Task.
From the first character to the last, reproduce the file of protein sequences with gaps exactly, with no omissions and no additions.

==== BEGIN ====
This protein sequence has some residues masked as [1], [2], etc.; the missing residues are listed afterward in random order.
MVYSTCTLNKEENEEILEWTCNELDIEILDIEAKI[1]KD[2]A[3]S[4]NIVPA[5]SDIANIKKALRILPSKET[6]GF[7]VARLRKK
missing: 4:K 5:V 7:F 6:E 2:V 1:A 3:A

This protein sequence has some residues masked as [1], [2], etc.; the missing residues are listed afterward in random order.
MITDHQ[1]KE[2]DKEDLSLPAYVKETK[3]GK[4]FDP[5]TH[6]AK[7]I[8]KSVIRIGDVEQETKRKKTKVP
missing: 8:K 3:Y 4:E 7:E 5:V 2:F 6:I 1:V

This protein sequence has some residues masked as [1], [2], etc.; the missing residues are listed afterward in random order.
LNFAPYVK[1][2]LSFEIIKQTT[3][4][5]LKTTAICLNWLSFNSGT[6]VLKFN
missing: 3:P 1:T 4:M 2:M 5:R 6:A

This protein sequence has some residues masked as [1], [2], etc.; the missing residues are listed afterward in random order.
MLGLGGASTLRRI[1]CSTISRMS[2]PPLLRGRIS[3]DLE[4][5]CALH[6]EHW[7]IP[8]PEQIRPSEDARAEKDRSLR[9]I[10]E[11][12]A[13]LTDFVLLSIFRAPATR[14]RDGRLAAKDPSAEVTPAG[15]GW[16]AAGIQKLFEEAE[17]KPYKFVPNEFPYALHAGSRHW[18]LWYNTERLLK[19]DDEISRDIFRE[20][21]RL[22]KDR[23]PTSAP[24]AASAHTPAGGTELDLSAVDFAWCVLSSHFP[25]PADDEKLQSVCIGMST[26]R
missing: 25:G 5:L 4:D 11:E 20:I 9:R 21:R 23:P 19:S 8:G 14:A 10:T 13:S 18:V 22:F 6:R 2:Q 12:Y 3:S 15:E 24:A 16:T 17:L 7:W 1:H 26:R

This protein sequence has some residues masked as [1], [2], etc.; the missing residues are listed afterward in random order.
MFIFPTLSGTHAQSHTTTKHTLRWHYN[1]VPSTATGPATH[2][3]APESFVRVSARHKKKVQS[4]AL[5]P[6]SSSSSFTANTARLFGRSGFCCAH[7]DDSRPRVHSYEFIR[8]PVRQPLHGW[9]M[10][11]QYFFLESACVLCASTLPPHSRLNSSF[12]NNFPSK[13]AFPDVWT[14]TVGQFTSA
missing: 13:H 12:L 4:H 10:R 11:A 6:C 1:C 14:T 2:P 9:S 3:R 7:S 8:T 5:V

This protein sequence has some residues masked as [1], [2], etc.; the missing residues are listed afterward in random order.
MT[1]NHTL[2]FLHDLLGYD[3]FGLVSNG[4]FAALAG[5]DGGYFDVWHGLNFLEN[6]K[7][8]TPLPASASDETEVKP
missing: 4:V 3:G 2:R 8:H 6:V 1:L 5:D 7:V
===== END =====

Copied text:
This protein sequence has some residues masked as [1], [2], etc.; the missing residues are listed afterward in random order.
MVYSTCTLNKEENEEILEWTCNELDIEILDIEAKI[1]KD[2]A[3]S[4]NIVPA[5]SDIANIKKALRILPSKET[6]GF[7]VARLRKK
missing: 4:K 5:V 7:F 6:E 2:V 1:A 3:A

This protein sequence has some residues masked as [1], [2], etc.; the missing residues are listed afterward in random order.
MITDHQ[1]KE[2]DKEDLSLPAYVKETK[3]GK[4]FDP[5]TH[6]AK[7]I[8]KSVIRIGDVEQETKRKKTKVP
missing: 8:K 3:Y 4:E 7:E 5:V 2:F 6:I 1:V

This protein sequence has some residues masked as [1], [2], etc.; the missing residues are listed afterward in random order.
LNFAPYVK[1][2]LSFEIIKQTT[3][4][5]LKTTAICLNWLSFNSGT[6]VLKFN
missing: 3:P 1:T 4:M 2:M 5:R 6:A

This protein sequence has some residues masked as [1], [2], etc.; the missing residues are listed afterward in random order.
MLGLGGASTLRRI[1]CSTISRMS[2]PPLLRGRIS[3]DLE[4][5]CALH[6]EHW[7]IP[8]PEQIRPSEDARAEKDRSLR[9]I[10]E[11][12]A[13]LTDFVLLSIFRAPATR[14]RDGRLAAKDPSAEVTPAG[15]GW[16]AAGIQKLFEEAE[17]KPYKFVPNEFPYALHAGSRHW[18]LWYNTERLLK[19]DDEISRDIFRE[20][21]RL[22]KDR[23]PTSAP[24]AASAHTPAGGTELDLSAVDFAWCVLSSHFP[25]PADDEKLQSVCIGMST[26]R
missing: 25:G 5:L 4:D 11:E 20:I 9:R 21:R 23:P 19:S 8:G 14:A 10:T 13:S 18:V 22:F 6:R 2:Q 12:Y 3:S 15:E 24:A 16:T 17:L 7:W 1:H 26:R

This protein sequence has some residues masked as [1], [2], etc.; the missing residues are listed afterward in random order.
MFIFPTLSGTHAQSHTTTKHTLRWHYN[1]VPSTATGPATH[2][3]APESFVRVSARHKKKVQS[4]AL[5]P[6]SSSSSFTANTARLFGRSGFCCAH[7]DDSRPRVHSYEFIR[8]PVRQPLHGW[9]M[10][11]QYFFLESACVLCASTLPPHSRLNSSF[12]NNFPSK[13]AFPDVWT[14]TVGQFTSA
missing: 13:H 12:L 4:H 10:R 11:A 6:C 1:C 14:T 2:P 9:S 3:R 7:S 8:T 5:V

This protein sequence has some residues masked as [1], [2], etc.; the missing residues are listed afterward in random order.
MT[1]NHTL[2]FLHDLLGYD[3]FGLVSNG[4]FAALAG[5]DGGYFDVWHGLNFLEN[6]K[7][8]TPLPASASDETEVKP
missing: 4:V 3:G 2:R 8:H 6:V 1:L 5:D 7:V